In 2007, the Supreme Court ruled, 5-4, that the Clear Air Act gives the EPA power to limit not only noxious air pollutants, like smog and soot, but also climate-changing greenhouse gases that endanger public health.

The Bush administration’s EPA argued that it did not have the authority. But liberal justices, joined by frequent swing vote Justice Anthony M. Kennedy, agreed with lawyers for 12 states, including California and Illinois, who pushed for stronger regulatory powers.

That ruling set the stage for the Obama administration later to adopt new emissions standards for motor vehicles in 2010.

Three years ago, the high court encouraged the EPA to go even further when it opened the door for the agency to regulate greenhouses gases from “existing stationary sources,” such as power plants and factories. That decision became the basis for the proposed new regulations.

And in April, the high court upheld the EPA’s rule to limit “cross state air pollution,” despite fierce objections from industry groups and Republican-led states. The decision cleared the way for rules to address pollution that drifts from one state’s power plants into those downwind.

The EPA’s winning streak may end this month when the court decides a separate case involving the agency’s permitting process designed to curb carbon emissions for new power plants. Some justices questioned whether parts of the rule clashed with provisions of the law. But even if the EPA loses, agency lawyers are confident that the ruling will be narrow and won’t affect the new rules.

Justices are hard to predict in regulatory cases. On the one hand, they often defer to government agencies charged with enforcing the law. But they don’t hesitate to strike down regulations they believe go beyond the clear words of the law.

“I think EPA will be in a strong position in court,” said Sean Donahue, a lawyer who represents the Environmental Defense Fund. “The statutory text is very broad. The states have pushed for flexibility, and that favors a systems-based approach.”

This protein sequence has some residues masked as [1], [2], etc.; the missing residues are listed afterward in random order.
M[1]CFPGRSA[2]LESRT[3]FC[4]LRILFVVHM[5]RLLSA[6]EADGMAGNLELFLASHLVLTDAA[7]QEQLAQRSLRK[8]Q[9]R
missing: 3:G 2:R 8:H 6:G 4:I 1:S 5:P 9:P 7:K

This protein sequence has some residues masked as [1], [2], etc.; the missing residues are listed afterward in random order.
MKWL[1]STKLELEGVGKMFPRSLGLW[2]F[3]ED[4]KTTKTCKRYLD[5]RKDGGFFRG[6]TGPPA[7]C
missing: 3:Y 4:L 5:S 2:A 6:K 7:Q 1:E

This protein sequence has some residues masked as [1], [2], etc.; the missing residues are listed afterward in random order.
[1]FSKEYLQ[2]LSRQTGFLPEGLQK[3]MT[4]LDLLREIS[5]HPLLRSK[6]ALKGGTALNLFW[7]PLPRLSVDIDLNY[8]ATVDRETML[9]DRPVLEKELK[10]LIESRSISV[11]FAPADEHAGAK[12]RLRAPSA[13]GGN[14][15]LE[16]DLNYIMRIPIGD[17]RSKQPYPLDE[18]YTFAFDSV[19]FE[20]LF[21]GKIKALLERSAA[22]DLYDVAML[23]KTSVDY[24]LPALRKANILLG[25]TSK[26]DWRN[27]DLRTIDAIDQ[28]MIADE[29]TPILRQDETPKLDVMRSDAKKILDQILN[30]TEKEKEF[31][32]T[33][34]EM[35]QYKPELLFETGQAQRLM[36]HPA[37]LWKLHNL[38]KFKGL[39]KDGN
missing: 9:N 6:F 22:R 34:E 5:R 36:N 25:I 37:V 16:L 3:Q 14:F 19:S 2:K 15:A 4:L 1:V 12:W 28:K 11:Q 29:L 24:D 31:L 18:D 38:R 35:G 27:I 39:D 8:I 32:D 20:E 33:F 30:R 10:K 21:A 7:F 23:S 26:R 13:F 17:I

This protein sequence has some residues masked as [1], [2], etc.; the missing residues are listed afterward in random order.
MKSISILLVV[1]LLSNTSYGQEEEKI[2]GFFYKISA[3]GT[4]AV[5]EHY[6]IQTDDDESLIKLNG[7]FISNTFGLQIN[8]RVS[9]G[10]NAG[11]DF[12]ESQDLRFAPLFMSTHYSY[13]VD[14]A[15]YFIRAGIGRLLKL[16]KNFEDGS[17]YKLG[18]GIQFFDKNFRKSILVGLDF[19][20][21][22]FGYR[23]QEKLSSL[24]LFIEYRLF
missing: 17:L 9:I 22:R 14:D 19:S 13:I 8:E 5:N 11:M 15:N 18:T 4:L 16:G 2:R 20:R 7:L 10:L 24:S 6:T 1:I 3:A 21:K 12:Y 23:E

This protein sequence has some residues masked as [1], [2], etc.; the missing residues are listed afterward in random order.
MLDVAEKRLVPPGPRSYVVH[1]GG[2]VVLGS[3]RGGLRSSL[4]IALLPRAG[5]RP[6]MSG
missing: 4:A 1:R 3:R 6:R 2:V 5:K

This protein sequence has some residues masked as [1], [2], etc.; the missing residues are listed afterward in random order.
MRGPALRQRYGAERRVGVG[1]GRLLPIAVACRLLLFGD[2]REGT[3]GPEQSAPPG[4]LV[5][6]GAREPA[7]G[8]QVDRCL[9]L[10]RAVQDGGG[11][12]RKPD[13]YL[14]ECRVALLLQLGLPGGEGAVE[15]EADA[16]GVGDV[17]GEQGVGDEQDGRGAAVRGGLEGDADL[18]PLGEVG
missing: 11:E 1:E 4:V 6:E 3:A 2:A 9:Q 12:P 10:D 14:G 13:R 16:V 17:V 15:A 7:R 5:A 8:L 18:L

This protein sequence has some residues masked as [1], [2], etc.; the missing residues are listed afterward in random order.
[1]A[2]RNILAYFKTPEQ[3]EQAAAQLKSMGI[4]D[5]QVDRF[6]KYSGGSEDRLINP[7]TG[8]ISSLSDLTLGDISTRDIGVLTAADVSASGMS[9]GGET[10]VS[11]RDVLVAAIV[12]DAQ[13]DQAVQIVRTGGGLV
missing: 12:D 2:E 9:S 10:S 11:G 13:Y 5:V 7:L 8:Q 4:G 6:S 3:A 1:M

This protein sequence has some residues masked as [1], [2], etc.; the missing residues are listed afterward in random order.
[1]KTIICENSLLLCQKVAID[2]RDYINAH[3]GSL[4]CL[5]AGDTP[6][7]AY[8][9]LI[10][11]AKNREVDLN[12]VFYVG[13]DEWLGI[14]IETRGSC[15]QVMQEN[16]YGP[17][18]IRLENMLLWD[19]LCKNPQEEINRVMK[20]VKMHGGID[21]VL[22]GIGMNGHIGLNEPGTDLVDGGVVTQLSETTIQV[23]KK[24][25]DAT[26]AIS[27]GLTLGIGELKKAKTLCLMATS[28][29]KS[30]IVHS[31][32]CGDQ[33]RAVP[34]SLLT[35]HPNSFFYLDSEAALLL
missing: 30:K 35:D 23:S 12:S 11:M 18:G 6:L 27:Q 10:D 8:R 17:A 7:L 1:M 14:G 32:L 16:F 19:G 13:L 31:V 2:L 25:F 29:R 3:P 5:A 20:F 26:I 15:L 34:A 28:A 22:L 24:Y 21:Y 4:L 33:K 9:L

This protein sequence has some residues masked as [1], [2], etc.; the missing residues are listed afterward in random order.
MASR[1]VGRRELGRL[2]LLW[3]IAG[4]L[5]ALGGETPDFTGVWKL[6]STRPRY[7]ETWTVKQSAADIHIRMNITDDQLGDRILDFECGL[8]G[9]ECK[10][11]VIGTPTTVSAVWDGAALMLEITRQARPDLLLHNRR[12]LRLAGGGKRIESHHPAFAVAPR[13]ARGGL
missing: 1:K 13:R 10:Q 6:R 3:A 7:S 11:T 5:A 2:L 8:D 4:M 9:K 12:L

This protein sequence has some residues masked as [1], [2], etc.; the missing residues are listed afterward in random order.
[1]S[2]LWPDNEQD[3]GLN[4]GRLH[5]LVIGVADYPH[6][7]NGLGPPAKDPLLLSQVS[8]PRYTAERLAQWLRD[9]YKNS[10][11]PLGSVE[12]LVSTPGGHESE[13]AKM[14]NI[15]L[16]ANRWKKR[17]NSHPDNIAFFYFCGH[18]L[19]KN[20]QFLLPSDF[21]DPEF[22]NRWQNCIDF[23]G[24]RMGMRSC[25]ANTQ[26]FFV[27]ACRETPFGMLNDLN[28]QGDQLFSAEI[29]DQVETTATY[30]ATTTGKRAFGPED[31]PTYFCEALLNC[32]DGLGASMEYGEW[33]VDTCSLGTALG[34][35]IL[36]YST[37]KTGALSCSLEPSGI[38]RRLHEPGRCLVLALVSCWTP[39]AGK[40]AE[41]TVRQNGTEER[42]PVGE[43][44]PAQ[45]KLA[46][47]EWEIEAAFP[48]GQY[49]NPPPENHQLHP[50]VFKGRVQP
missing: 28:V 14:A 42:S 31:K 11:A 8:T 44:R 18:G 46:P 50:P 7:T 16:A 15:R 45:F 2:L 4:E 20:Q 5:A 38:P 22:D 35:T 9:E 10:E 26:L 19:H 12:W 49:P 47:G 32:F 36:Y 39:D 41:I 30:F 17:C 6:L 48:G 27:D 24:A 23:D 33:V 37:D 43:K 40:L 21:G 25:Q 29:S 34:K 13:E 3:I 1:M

The legal fight will go first to the U.S. Court of Appeals for the District of Columbia. There, Obama’s team may have an advantage.

In the last year, four new Obama appointees have joined the court, tilting the majority in favor of Democrats over Republicans for the first time since the 1980s.

But everyone expects the nation’s highest court to settle the matter. “This will almost certainly go the Supreme Court and be resolved in the next administration,” Holmstead said.

Photo via Wikimedia Commons

Photo by expertinfantry/ CC BY 2.0

At this moment, the president of the United States is threatening to "throw out" the votes of millions of Americans to hijack an election that he seems more than likely to lose. Donald Trump is openly demanding that state authorities invalidate lawful absentee ballots, no different from the primary ballot he mailed to his new home state of Florida, for the sole purpose of cheating. And his undemocratic scheme appears to enjoy at least nominal support from the Supreme Court, which may be called upon to adjudicate the matter.

But what is even worse than Trump's coup plot — and the apparent assent of unprincipled jurists such as Supreme Court Justice Brett Kavanaugh — is the Democratic Party's feeble response to this historic outrage. It is the kind of issue that Republicans, with their well-earned reputation for political hardball, would know how to exploit fully and furiously.